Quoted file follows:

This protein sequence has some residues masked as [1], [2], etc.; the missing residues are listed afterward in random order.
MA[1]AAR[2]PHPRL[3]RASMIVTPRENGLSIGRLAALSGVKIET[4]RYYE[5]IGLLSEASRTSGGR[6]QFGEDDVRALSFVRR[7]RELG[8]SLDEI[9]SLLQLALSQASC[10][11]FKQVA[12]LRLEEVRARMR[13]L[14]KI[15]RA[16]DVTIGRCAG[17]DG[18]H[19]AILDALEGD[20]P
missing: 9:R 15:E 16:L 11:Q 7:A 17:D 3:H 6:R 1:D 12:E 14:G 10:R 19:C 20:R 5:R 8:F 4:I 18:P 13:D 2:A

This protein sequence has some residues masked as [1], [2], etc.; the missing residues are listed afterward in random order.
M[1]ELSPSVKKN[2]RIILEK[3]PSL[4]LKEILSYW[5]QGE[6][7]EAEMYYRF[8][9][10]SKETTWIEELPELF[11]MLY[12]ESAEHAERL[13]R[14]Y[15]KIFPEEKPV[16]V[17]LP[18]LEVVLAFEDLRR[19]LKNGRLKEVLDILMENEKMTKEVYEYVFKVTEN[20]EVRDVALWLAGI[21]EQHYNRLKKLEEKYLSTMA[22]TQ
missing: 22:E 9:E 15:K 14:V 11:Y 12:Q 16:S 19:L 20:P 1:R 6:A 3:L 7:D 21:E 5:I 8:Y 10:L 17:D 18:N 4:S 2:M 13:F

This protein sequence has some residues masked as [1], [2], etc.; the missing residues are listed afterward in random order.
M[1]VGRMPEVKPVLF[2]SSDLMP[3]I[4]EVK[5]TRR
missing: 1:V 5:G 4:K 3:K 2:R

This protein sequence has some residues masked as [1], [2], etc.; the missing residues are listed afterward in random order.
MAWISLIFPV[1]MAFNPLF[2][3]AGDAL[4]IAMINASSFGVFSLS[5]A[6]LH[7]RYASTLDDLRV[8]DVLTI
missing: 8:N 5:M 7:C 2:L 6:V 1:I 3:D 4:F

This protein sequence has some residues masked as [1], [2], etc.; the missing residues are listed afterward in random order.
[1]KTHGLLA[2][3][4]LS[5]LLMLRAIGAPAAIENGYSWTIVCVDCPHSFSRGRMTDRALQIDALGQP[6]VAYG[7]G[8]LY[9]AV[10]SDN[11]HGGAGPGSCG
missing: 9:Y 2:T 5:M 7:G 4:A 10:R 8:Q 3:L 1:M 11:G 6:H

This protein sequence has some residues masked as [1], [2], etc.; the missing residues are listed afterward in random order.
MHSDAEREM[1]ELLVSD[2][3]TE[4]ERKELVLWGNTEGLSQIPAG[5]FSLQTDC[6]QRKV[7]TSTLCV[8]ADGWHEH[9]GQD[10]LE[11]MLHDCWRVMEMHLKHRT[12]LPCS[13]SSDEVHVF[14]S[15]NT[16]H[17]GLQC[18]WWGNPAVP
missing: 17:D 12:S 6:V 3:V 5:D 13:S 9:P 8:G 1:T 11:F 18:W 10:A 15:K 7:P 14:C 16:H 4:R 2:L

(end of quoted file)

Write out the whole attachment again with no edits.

This protein sequence has some residues masked as [1], [2], etc.; the missing residues are listed afterward in random order.
MA[1]AAR[2]PHPRL[3]RASMIVTPRENGLSIGRLAALSGVKIET[4]RYYE[5]IGLLSEASRTSGGR[6]QFGEDDVRALSFVRR[7]RELG[8]SLDEI[9]SLLQLALSQASC[10][11]FKQVA[12]LRLEEVRARMR[13]L[14]KI[15]RA[16]DVTIGRCAG[17]DG[18]H[19]AILDALEGD[20]P
missing: 9:R 15:E 16:L 11:Q 7:A 17:D 3:H 6:R 1:D 12:E 14:G 10:R 19:C 20:R 5:R 8:F 4:I 18:P 13:D 2:A

This protein sequence has some residues masked as [1], [2], etc.; the missing residues are listed afterward in random order.
M[1]ELSPSVKKN[2]RIILEK[3]PSL[4]LKEILSYW[5]QGE[6][7]EAEMYYRF[8][9][10]SKETTWIEELPELF[11]MLY[12]ESAEHAERL[13]R[14]Y[15]KIFPEEKPV[16]V[17]LP[18]LEVVLAFEDLRR[19]LKNGRLKEVLDILMENEKMTKEVYEYVFKVTEN[20]EVRDVALWLAGI[21]EQHYNRLKKLEEKYLSTMA[22]TQ
missing: 22:E 9:E 15:K 14:V 11:Y 12:Q 16:S 19:L 20:P 1:R 6:A 3:L 7:D 21:E 5:I 8:Y 10:L 17:D 18:N 4:S 2:M 13:F

This protein sequence has some residues masked as [1], [2], etc.; the missing residues are listed afterward in random order.
M[1]VGRMPEVKPVLF[2]SSDLMP[3]I[4]EVK[5]TRR
missing: 1:V 5:G 4:K 3:K 2:R

This protein sequence has some residues masked as [1], [2], etc.; the missing residues are listed afterward in random order.
MAWISLIFPV[1]MAFNPLF[2][3]AGDAL[4]IAMINASSFGVFSLS[5]A[6]LH[7]RYASTLDDLRV[8]DVLTI
missing: 8:N 5:M 7:C 2:L 6:V 1:I 3:D 4:F

This protein sequence has some residues masked as [1], [2], etc.; the missing residues are listed afterward in random order.
[1]KTHGLLA[2][3][4]LS[5]LLMLRAIGAPAAIENGYSWTIVCVDCPHSFSRGRMTDRALQIDALGQP[6]VAYG[7]G[8]LY[9]AV[10]SDN[11]HGGAGPGSCG
missing: 9:Y 2:T 5:M 7:G 4:A 10:R 8:Q 3:L 1:M 11:G 6:H

This protein sequence has some residues masked as [1], [2], etc.; the missing residues are listed afterward in random order.
MHSDAEREM[1]ELLVSD[2][3]TE[4]ERKELVLWGNTEGLSQIPAG[5]FSLQTDC[6]QRKV[7]TSTLCV[8]ADGWHEH[9]GQD[10]LE[11]MLHDCWRVMEMHLKHRT[12]LPCS[13]SSDEVHVF[14]S[15]NT[16]H[17]GLQC[18]WWGNPAVP
missing: 17:D 12:S 6:V 3:V 5:D 13:S 9:P 8:G 1:T 11:F 18:W 10:A 15:K 7:P 14:C 16:H 4:R 2:L